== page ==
Avoiding Big Bills


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06 July 2024
Tom wants to set the service history bar high : credit: © Ed Evans
Tom's invents a new standard: Better Than Full Service History

According to family legend, my uncle Dominic invented the heated rear window. This is entirely feasible as he worked for the component maker Smiths for most of his life, but it never brought him fame and fortune, as the patent belonged to the company rather than him.

This got me thinking about my legacy, so I think it’s about time I invented something. My brainwave is a simple phrase which is something every Land Rover buyer should look out for – the BTFSH.

This stands for Better Than Full Service History and it is something I think any Land Rover built in the last 25 years really needs. If I saw it on an advert or auction listing, I’d be prepared to pay top money.

Not just a service and oil change

It’s needed as the engineers at JLR are faced with a constant battle with the accountants. The bean counters will tell them they need to keep service costs down, so it’s claimed that automatic gearboxes are ‘sealed for life’ and that overall vehicle servicing is only needed every two years.

We all know the consequences of this, and they are expensive for the owners who have the cars when they are five or more years old. The problem is exacerbated when we all wince at the £200 per hour labour costs and £50 per litre oils at the main dealer, and go independent. A non-specialist is likely to slosh in cheaper lubricants which can’t last the 18,000-mile gap between services and suddenly you’re told you need new turbos or an EGR valve.

Would this TDV6 meet the standard?

We don’t need to go back to the days of oil changes every 3000 miles, but older Land Rovers should be getting a good flush, oil and filter every year according to the experts, especially the V8 diesels and the Ingenium engines. If you have proof that this has been done, I reckon your car can be said to have BTFSH and will therefore be worth substantially more because it is unlikely to have the big bills looming. To prove my point, I watched with curiosity as a Discovery 3 TDV6 SE went through my local auction. It had just under 188,000 miles on the dias but 14 services listed and an MoT history which showed it had been looked after. That’s not quite BTFSH but it’s not far off, and the matching factory-spec Pirellis also showed its previous custodian didn’t skimp on bills. It looked tempting at the book guide price of £930 to £1325 but the other buyers had spotted the BTFSH and it went for £2450 including the fees.

Discovery 3 HSE: Desirable model

Good D3s are starting to leap up in price as buyers start to see them as useful future classics which have aged much better than anything else of that era. Buy one pre-2006 and it gets the cheaper tax too – a fact which is mentioned increasingly in adverts.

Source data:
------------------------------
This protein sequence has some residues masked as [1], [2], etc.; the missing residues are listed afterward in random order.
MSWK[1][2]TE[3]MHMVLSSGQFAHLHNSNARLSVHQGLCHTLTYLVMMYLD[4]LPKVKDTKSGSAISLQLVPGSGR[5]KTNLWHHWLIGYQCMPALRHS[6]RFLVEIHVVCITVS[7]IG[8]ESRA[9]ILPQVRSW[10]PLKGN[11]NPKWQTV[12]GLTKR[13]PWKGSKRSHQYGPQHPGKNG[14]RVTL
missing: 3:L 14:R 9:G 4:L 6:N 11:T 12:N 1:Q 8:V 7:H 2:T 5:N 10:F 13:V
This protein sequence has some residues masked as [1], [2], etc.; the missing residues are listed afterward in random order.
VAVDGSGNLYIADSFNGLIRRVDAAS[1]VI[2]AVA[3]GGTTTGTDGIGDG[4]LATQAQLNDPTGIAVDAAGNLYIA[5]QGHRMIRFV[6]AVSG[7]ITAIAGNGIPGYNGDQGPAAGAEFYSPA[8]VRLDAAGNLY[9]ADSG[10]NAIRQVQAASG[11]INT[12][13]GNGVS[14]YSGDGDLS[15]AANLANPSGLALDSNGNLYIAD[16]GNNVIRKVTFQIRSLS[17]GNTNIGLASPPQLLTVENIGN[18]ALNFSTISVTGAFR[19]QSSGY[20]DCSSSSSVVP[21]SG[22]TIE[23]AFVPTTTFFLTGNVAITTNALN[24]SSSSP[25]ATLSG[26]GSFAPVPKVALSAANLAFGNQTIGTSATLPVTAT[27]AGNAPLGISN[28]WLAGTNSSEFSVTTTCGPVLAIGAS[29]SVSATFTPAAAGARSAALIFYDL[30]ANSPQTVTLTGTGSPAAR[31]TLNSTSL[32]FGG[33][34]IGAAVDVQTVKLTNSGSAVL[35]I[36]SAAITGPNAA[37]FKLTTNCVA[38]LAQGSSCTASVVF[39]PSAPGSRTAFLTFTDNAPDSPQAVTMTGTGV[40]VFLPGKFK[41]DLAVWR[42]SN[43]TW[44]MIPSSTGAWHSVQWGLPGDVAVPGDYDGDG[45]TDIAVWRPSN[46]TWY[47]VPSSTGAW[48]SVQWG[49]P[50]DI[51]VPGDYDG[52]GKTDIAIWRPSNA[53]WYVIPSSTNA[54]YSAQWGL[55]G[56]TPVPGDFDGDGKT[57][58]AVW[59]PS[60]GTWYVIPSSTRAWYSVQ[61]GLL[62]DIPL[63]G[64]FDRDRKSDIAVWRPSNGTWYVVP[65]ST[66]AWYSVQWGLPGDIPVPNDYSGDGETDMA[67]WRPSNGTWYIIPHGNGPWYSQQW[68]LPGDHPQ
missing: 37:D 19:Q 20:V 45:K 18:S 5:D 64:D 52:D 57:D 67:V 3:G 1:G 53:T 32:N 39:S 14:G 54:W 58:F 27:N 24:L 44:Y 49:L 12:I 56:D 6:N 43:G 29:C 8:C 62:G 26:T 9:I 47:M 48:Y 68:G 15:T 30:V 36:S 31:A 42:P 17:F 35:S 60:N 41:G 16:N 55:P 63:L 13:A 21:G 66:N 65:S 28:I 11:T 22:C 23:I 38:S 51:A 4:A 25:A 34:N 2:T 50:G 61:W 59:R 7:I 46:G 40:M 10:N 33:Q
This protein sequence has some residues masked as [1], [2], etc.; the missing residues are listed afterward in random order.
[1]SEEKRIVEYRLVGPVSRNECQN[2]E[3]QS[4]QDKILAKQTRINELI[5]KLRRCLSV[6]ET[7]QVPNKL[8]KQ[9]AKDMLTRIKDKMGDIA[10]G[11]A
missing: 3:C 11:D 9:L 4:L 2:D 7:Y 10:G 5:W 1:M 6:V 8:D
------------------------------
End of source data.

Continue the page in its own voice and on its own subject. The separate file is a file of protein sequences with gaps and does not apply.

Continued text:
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At the top end of the scale is a 2004 4.4 petrol HSE with just 54,000 miles which the owner describes as ‘garaged, nurtured and serviced far more frequently than the schedule’. The price? A dizzying £12,900.

The day after I’d finished ogling this, its twin hobbled into the auction ring. It was exactly the same spec – 2004, 4.4 V8 in the desirable green/tan combo. It had a stack of bills but that’s where the good news stopped. Whereas the first example had been nurtured, this car had done 273,000 miles before having a spectacular MoT fail sheet in 2020. It had only moved since then to fail its test again a week before the sale, where it raised £975, presumably to a breaker.

Back at the top of the market, a 38,000-mile TDV6 seemed better value at £9995, probably because it was an SE with a bland colour combination and just the wrong side of the April 2006 tax cut-off. It was one of a few sub-100,000-mile D3s I could find priced below £10,000.

Range Rover Sport TDV6: The Devil is in the detail

These proper car ads tend to have far more details of a car which has been pampered, and will also contain clues to help you learn about potential problems. Ads are pretty much all online these days, and this allows these lengthy descriptions.

On older Range Rovers you’ll often read something about the ‘troublesome air suspension replaced with springs’. TDV8 sellers will boast about replacing the turbos, D4s will mention the weak cranks, and Evoque ads will talk about EGR valves. A quick Google will tell you what all these mean if you haven’t already quizzed owners on forums or asked your friendly specialist.

If there’s no mention of the common issues in the advert, then you can ask the owner, of course. A friend of mine quickly went back and changed their online advert wording after the fifth call asking about the head gasket on their Freelander 1.8. I’m going to get him to add BTFSH just to get the ball rolling on my invention, too.



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